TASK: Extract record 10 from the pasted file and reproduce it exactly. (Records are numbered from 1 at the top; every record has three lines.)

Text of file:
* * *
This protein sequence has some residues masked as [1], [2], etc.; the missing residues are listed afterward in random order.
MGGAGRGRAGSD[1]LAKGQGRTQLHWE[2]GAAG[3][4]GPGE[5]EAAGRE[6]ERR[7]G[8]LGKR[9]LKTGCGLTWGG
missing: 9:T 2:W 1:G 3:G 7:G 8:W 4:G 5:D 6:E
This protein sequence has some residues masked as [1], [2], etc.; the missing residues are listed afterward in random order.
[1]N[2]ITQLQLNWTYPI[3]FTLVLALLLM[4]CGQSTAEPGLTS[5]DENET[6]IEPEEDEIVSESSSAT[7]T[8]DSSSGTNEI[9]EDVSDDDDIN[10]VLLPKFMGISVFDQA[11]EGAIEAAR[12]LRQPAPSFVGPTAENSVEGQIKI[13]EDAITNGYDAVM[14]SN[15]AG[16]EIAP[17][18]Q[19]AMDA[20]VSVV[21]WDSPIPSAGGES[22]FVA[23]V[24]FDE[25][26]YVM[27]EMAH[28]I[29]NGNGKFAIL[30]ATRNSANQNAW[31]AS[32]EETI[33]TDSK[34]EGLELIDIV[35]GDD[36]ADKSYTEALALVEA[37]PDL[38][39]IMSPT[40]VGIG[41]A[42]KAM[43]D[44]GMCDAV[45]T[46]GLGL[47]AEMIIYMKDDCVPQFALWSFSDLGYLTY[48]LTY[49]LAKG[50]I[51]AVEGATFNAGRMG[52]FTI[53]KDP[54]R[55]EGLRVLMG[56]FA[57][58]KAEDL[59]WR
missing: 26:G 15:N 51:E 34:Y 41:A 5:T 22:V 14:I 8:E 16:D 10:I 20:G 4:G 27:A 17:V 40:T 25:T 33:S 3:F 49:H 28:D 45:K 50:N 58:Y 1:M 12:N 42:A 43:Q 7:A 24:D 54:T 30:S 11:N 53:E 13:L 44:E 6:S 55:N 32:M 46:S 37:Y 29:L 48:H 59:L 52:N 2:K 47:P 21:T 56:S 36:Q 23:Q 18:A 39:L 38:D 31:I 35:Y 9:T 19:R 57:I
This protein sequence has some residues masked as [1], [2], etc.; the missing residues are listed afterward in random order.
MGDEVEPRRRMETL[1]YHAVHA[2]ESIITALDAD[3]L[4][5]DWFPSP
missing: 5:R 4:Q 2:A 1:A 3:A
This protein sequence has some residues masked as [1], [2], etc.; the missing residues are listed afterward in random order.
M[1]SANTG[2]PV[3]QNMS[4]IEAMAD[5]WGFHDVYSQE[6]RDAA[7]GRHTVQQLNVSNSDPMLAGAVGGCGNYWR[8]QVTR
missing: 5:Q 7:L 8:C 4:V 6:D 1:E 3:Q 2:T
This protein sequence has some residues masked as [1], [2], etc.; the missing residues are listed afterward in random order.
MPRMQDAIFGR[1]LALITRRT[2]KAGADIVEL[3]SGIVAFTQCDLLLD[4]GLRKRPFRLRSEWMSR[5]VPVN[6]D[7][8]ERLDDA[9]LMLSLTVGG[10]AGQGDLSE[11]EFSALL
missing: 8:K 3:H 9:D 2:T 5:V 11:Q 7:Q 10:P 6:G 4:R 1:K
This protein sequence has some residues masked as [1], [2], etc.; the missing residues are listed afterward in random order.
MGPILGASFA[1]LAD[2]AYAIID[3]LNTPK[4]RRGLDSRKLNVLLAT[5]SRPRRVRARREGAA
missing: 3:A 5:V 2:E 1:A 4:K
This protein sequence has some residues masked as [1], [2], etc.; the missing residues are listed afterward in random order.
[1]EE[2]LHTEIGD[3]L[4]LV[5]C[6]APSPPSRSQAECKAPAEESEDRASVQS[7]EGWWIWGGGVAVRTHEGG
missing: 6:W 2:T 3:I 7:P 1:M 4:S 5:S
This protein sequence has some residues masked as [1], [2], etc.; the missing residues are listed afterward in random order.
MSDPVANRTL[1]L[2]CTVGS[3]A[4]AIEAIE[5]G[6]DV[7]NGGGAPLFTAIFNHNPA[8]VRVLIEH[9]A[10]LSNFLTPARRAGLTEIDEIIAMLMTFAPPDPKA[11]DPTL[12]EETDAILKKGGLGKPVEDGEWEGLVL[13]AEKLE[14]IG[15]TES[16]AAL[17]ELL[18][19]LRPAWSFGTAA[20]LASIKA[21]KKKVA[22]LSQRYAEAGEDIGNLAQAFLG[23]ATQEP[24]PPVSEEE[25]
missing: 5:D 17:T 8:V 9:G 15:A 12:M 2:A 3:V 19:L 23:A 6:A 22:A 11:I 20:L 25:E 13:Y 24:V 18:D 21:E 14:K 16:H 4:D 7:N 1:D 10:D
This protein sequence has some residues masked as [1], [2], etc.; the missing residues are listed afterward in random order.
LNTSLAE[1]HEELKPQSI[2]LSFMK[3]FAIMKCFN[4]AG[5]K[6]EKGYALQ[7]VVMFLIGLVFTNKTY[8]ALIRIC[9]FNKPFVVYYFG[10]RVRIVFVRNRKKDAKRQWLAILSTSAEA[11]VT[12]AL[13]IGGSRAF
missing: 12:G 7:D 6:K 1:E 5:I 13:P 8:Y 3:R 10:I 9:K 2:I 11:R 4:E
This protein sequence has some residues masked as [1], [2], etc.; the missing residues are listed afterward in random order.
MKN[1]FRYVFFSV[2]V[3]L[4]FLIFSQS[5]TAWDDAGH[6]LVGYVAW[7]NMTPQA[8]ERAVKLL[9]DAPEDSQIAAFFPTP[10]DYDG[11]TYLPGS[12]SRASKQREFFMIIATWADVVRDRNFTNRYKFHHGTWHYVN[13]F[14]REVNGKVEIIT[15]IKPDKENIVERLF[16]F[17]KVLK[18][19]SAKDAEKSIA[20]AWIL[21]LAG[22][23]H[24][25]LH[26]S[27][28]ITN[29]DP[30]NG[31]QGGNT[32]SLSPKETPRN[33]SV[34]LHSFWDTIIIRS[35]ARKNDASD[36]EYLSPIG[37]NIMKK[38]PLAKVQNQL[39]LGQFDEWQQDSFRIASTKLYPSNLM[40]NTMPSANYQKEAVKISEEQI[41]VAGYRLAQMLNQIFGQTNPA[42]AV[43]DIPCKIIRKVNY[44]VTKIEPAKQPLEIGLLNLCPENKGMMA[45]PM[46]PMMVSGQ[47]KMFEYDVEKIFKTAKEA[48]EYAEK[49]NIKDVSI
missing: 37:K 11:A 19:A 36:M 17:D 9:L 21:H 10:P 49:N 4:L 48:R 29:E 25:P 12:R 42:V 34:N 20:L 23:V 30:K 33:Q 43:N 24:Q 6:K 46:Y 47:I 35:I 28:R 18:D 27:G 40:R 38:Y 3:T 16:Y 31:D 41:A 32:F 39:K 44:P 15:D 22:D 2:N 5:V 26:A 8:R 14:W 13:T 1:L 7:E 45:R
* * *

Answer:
This protein sequence has some residues masked as [1], [2], etc.; the missing residues are listed afterward in random order.
MKN[1]FRYVFFSV[2]V[3]L[4]FLIFSQS[5]TAWDDAGH[6]LVGYVAW[7]NMTPQA[8]ERAVKLL[9]DAPEDSQIAAFFPTP[10]DYDG[11]TYLPGS[12]SRASKQREFFMIIATWADVVRDRNFTNRYKFHHGTWHYVN[13]F[14]REVNGKVEIIT[15]IKPDKENIVERLF[16]F[17]KVLK[18][19]SAKDAEKSIA[20]AWIL[21]LAG[22][23]H[24][25]LH[26]S[27][28]ITN[29]DP[30]NG[31]QGGNT[32]SLSPKETPRN[33]SV[34]LHSFWDTIIIRS[35]ARKNDASD[36]EYLSPIG[37]NIMKK[38]PLAKVQNQL[39]LGQFDEWQQDSFRIASTKLYPSNLM[40]NTMPSANYQKEAVKISEEQI[41]VAGYRLAQMLNQIFGQTNPA[42]AV[43]DIPCKIIRKVNY[44]VTKIEPAKQPLEIGLLNLCPENKGMMA[45]PM[46]PMMVSGQ[47]KMFEYDVEKIFKTAKEA[48]EYAEK[49]NIKDVSI
missing: 37:K 11:A 19:A 36:M 17:D 9:L 21:H 10:P 49:N 4:L 48:R 29:E 25:P 12:R 42:V 34:N 20:L 23:V 30:K 33:Q 43:N 24:Q 6:K 46:Y 47:I 35:I 28:R 18:D 27:G 40:R 38:Y 3:T 16:Y 31:D 41:A 32:F 39:K 44:P 15:D 22:D 2:N 5:V 26:A 8:R 14:W 13:T 1:L 7:E 45:R